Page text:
Power Consumption, Sound Levels and Closing Thoughts

One thing to be said about the ASUS ROG MARS 760 is that it is power hungry!  Using 70 watts more power than the single GTX 780 Ti card and 65 more watts than the R9 290X, the dual GPUs on the MARS 760 require a bit more juice than I thought they would.  In four of the six games we tested the MARS 760 was the highest performing card and for gaming enthusiasts the power draw of this design won't be a big hurdle.

Even though the MARS 760 is drawing a lot of power, the engineering that ASUS put into the DirectCU II cooler pays off by keeping noise levels lower than the R9 290X (in quiet mode) and lower than the GTX 780 Ti as well. 

The MARS 760 uses a lot of power but clearly the custom design helps ASUS quite a bit.  Not only does it run quieter than the other cards in our test suite it also runs cooler. 


The ROG MARS 760 from ASUS was definitely impressive from a performance perspective.  In four of our six game tests the ASUS card was not only faster than the $500 GTX 780 but also faster than the $700 GTX 780 Ti.  And we are not talking about tiny differences here.  In Battlefield 3 the MARS 760 was the best card by more than 11% and in Crysis 3 the advantage is more than 12%.  At a 2560×1440 resolution those performance advantages resulted in a noticeably improved gaming experience for the MARS 760 over the other cards in those games. 

One potential pitfall of dual-GPU cards is the very fact that they depend on multi-GPU technology to get as close to the maximum performance of the hardware.  For NVIDIA one of the feathers in its cap over the last year has been SLI when compared to AMD's CrossFire and as a result the ASUS MARS 760 sees very few problems with the on-board SLI configuration.  Only in one instance did we see frame time variance (frame to frame performance that could affect smoothness) that was noteworthy.  In all other cases the MARS 760 produced smooth and consistent frame rates.

There are still some potential pitfalls for the MARS 760 in particular if you want to go above the 2560×1440 or 2560×1600 resolutions.  In my quick testing with 4K gaming the MARS 760 had a harder time than expected because of the 2GB frame buffer; the GTX 780 and GTX 780 Ti have 3GB while the R9 290X has 4GB.  While the entire card has 4GB of memory keep in mind that each GPU only has access to half of that.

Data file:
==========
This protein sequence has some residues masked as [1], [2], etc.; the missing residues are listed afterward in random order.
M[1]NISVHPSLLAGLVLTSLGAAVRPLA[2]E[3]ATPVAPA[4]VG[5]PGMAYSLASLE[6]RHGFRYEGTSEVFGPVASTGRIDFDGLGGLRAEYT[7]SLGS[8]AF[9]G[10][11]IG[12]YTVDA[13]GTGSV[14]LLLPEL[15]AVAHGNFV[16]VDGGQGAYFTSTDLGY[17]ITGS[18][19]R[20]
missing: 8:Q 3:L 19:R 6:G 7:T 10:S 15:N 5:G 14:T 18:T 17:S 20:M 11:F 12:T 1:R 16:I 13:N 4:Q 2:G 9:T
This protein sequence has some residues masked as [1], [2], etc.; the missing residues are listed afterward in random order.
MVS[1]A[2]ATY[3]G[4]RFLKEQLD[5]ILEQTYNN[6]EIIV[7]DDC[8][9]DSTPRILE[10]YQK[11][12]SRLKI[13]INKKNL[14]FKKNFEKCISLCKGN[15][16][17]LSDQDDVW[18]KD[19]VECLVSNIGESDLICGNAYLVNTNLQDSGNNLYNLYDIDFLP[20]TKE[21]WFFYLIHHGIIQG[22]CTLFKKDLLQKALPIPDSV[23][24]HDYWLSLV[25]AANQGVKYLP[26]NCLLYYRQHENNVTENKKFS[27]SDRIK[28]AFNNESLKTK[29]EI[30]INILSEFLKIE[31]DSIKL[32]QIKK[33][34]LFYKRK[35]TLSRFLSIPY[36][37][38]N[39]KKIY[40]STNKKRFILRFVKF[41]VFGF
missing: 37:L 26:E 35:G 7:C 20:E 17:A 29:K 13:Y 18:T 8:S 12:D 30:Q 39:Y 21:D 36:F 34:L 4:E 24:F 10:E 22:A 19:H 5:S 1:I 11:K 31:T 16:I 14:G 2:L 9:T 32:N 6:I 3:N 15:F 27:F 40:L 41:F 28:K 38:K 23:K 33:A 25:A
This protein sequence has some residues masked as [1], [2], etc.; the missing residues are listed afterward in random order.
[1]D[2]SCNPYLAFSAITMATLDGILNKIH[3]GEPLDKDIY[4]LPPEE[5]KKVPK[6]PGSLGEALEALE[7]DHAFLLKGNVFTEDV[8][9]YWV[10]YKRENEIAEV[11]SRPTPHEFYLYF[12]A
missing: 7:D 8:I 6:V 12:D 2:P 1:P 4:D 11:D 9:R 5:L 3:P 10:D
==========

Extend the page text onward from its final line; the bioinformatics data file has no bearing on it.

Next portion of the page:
Pricing and Availability

ASUS claims that the the ROG MARS 760 card will retail for $630 which places it in a very interesting position in the market.  In the NVIDIA stack, that puts it between the GeForce GTX 780 and the GeForce GTX 780 Ti though it is priced much closer to the 780 Ti.  The highest priced AMD card on the market now is the R9 290X at $550 (when its in stock) which is $80 less than the expected price of the ROG MARS 760. 

**Note: These prices listed on the AMD Radeon R9 series of cards are MSRP.  As of this writing it is pretty much impossible to find any of them AT THAT PRICE and instead they are either out of stock or $50-200 over the expected level.  We had a discussion as to the potential source of the problem being Litecoin mining if you want to check that out.

In comparison to the GTX 780 Ti, the MARS 760 is a great option for single panel gaming at 2560×1440.  It performs better in our testing and costs less.  The other two cards present a more difficult decision though as they fall on the other side of the price scale.  For $130 less you can get the GTX 780, a card that no doubt performs lower than MARS 760 but does so as a single GPU, leaving room for great SLI scaling in the future.  The 3GB frame buffer will help with 4K gaming in the future as well if you think you'll go that route. 

AMD's R9 290X is certainly hard to find right now but for $80 less you are are getting a card that is much closer in performance to the MARS 760 than the GTX 780 base is though there are other concerns over the Hawaii-based products.  Performance and clock variance, noise, temperature, etc. 

Final Thoughts

In the past I was able to write conclusions about the ASUS MARS graphics cards that were simply in awe of the performance and engineering, leaving a purchase recommendation out of the equation.  The MARS II card had a retail price starting at $1200 so there weren't many readers who were going to be influenced with that buying decision; you either knew you wanted that kind of card or you knew you didn't.  With the ROG MARS 760 though we get a custom design option from ASUS that is more reasonably priced and also won't be as limited in production.

In my view the ASUS ROG MARS 760 is a fantastic choice for gamers that are going to be gaming on a 2560×1600 or 2560×1440 panel and are looking for an enthusiast-class graphics card to get the job done.  The MARS 760 is unique but also can claim to be the fastest graphics card available on the market with its pair of GTX 760 / GK104 GPUs under the hood. 

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